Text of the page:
Heavy rain causes travel disruption across UK with several warnings in place
The Met Office has issued yellow weather warnings for floods and thunderstorms across England, Scotland and Wales.
Heavy rain has caused disruption across the country, with rail users worst hit.
Yellow weather warnings are in place across the UK until Thursday as torrential rain continues across parts of England, Scotland and Wales.
Flood alert and thunderstorm warnings were also issued for some areas.
Virgin Trains advised customers not to travel between Scotland and England because of a fallen tree on the West Coast line, with disruption also causing delays or cancellations on the East Coast route.
Engineers are at the scene in Floriston, Cumbria, attempting to repair the damage between Carlisle and Lockerbie.
A spokesman for the firm said: “The closure of our route to Scotland is causing significant disruption and we want to apologise to all our customers affected by this.
“We’re doing our best to help people complete their journeys but would advise anyone who has not set off on their journey to either wait until the disruption has cleared, travel tomorrow or get a refund.”
Virgin services between Llandudno Junction and Crewe and Chester were also affected with people in Wales advised not to travel unless it was essential.
Transport for Wales tweeted: “Continued heavy rain during today means that travel to and from your desired destination cannot be guaranteed.”
National Rail reported that heavy rain and flooding was affecting services in the North West and trains could be cancelled or delayed as a result up until 1pm.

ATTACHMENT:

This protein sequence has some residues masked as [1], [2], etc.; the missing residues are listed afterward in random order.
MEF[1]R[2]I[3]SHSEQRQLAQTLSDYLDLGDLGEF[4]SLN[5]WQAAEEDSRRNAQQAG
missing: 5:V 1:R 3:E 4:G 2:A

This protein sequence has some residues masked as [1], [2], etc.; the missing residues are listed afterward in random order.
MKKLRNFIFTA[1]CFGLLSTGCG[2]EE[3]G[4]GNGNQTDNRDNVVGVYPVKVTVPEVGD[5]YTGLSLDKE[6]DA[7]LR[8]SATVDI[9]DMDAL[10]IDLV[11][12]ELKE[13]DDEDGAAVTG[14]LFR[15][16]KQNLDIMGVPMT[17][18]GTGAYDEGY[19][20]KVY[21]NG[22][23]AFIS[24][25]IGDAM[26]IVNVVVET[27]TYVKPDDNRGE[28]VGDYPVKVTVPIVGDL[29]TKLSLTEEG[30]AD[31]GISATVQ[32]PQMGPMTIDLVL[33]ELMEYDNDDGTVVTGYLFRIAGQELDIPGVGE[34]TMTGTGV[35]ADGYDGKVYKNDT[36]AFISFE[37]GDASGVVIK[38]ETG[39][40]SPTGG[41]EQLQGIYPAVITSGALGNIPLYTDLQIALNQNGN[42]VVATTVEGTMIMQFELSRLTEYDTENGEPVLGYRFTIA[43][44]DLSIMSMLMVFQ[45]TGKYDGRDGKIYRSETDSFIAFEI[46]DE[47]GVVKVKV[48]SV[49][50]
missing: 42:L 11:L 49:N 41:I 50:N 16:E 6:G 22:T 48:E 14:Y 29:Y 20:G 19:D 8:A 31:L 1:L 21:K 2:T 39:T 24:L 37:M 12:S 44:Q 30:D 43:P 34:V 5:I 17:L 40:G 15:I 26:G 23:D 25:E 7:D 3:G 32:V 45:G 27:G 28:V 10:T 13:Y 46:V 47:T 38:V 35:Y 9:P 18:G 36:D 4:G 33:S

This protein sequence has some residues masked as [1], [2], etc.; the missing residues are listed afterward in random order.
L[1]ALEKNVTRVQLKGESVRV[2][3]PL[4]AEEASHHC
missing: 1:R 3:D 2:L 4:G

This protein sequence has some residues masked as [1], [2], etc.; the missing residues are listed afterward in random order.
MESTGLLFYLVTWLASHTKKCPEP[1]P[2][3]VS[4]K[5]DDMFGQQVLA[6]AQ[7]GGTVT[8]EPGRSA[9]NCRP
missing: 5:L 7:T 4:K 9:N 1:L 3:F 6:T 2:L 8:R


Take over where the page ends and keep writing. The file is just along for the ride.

Routes affected include the Merseyrail service between Hamilton Square and Ellesmere Port and Chester, as well as Transport for Wales services between Aberystwyth, Chester, Crewe and Shrewsbury.
The Environment Agency issued 44 flood alerts for England, advising flooding was possible, and five flood warnings, which mean flooding is expected and immediate action is needed.
Showers and thunderstorms have affected southern and eastern parts of England this week, with a persistent band of rain edging north and west as the week has continued.
The Met Office also warned there was a small chance homes and businesses could be flooded and the weather could lead to difficult driving conditions and road closures.
Meteorologist Bonnie Diamond said parts of the country could see 0.8in-1.6in (20mm-40mm) of rain on Wednesday, with 2in-3.2in (50mm-80mm) falling on higher ground.
She said the heaviest rainfall was expected to be in the Teesside area, much of it overnight, with the weather warning extending into Thursday.
She said: “Anywhere within the warning area there is a risk that, with persistent rainfall, there could be a localised impact in terms of flooding.
“Tomorrow unfortunately is another wet day.”
Weather warnings for rain in eastern England and Wales on Thursday afternoon are expected to be issued.
Going into the weekend, the wind direction is expected to change, meaning less heavy and persistent rain, although the weather will still be unsettled with some showers expected, Ms Diamond said.
Elsewhere in Scotland, an outdoor Rod Stewart concert in Aberdeen was cancelled “due to adverse weather conditions”.
A statement from the AECC venue said: “Due to the high winds and bad weather it would not be safe to go ahead with this evening’s concert.”